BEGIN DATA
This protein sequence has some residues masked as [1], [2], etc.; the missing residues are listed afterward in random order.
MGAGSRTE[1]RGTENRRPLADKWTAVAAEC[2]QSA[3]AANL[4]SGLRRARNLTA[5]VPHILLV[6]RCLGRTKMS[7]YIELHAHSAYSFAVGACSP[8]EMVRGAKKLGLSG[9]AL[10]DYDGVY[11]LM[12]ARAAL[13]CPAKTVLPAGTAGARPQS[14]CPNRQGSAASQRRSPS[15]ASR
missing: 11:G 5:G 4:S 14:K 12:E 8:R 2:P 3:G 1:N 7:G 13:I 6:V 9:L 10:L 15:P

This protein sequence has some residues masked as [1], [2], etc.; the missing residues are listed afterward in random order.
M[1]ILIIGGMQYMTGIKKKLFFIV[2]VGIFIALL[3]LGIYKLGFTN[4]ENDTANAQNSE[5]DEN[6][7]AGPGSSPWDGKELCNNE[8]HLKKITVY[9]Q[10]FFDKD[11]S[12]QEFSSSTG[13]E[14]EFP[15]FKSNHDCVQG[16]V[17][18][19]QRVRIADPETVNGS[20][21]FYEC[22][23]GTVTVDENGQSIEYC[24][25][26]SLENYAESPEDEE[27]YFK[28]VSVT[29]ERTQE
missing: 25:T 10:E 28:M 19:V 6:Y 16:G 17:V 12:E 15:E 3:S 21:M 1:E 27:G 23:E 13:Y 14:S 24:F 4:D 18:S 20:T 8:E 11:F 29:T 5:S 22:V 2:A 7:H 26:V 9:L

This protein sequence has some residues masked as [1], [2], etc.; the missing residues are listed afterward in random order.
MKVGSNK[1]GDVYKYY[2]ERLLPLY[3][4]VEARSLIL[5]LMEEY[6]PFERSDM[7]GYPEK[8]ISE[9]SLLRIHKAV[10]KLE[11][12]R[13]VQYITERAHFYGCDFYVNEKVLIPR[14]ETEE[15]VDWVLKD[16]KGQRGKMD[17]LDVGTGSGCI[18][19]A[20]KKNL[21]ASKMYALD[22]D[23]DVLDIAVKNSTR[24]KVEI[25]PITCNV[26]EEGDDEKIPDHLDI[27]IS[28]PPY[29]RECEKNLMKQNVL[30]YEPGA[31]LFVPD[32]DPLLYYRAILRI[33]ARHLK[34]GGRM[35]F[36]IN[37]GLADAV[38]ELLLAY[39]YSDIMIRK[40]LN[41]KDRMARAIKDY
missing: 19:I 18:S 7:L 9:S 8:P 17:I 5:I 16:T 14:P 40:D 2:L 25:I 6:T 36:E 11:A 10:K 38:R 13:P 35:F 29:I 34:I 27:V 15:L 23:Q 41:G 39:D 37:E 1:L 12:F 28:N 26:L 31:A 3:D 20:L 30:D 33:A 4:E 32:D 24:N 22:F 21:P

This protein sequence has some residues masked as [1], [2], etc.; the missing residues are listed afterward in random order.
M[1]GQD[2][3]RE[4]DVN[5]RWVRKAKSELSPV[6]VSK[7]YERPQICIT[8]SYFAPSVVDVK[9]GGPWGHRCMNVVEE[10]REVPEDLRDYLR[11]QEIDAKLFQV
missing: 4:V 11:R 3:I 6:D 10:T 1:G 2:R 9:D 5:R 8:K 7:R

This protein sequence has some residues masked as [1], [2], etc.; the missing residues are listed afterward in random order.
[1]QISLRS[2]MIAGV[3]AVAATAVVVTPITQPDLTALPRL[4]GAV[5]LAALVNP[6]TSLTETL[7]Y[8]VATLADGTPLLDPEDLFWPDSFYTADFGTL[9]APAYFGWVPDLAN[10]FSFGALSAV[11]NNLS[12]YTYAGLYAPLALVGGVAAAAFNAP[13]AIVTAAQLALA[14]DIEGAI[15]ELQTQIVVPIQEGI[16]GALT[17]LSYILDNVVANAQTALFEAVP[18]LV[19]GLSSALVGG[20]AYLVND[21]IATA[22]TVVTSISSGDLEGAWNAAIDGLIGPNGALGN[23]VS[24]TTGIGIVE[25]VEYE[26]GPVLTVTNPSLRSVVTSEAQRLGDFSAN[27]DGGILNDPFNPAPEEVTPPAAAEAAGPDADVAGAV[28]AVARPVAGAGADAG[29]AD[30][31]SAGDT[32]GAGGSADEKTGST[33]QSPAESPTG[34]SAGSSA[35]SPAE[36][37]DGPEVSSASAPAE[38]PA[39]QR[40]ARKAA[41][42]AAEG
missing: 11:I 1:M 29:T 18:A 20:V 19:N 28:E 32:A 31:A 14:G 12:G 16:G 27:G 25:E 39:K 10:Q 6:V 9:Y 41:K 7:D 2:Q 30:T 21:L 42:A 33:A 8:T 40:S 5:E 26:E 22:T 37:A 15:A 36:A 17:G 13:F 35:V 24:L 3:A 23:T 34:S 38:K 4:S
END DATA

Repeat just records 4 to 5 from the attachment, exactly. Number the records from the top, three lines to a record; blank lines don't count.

This protein sequence has some residues masked as [1], [2], etc.; the missing residues are listed afterward in random order.
M[1]GQD[2][3]RE[4]DVN[5]RWVRKAKSELSPV[6]VSK[7]YERPQICIT[8]SYFAPSVVDVK[9]GGPWGHRCMNVVEE[10]REVPEDLRDYLR[11]QEIDAKLFQV
missing: 4:V 11:R 3:I 6:D 10:T 1:G 2:R 9:D 5:R 8:K 7:R

This protein sequence has some residues masked as [1], [2], etc.; the missing residues are listed afterward in random order.
[1]QISLRS[2]MIAGV[3]AVAATAVVVTPITQPDLTALPRL[4]GAV[5]LAALVNP[6]TSLTETL[7]Y[8]VATLADGTPLLDPEDLFWPDSFYTADFGTL[9]APAYFGWVPDLAN[10]FSFGALSAV[11]NNLS[12]YTYAGLYAPLALVGGVAAAAFNAP[13]AIVTAAQLALA[14]DIEGAI[15]ELQTQIVVPIQEGI[16]GALT[17]LSYILDNVVANAQTALFEAVP[18]LV[19]GLSSALVGG[20]AYLVND[21]IATA[22]TVVTSISSGDLEGAWNAAIDGLIGPNGALGN[23]VS[24]TTGIGIVE[25]VEYE[26]GPVLTVTNPSLRSVVTSEAQRLGDFSAN[27]DGGILNDPFNPAPEEVTPPAAAEAAGPDADVAGAV[28]AVARPVAGAGADAG[29]AD[30][31]SAGDT[32]GAGGSADEKTGST[33]QSPAESPTG[34]SAGSSA[35]SPAE[36][37]DGPEVSSASAPAE[38]PA[39]QR[40]ARKAA[41][42]AAEG
missing: 11:I 1:M 29:T 18:A 20:V 19:N 28:E 32:A 31:A 14:G 12:G 16:G 27:G 25:E 39:K 10:Q 6:V 9:Y 41:K 7:D 2:Q 30:T 21:L 42:A 33:A 8:T 40:S 5:E 26:E 22:T 37:A 15:A 36:A 17:G 13:F 35:V 24:L 3:A 23:T 34:S 38:K 4:S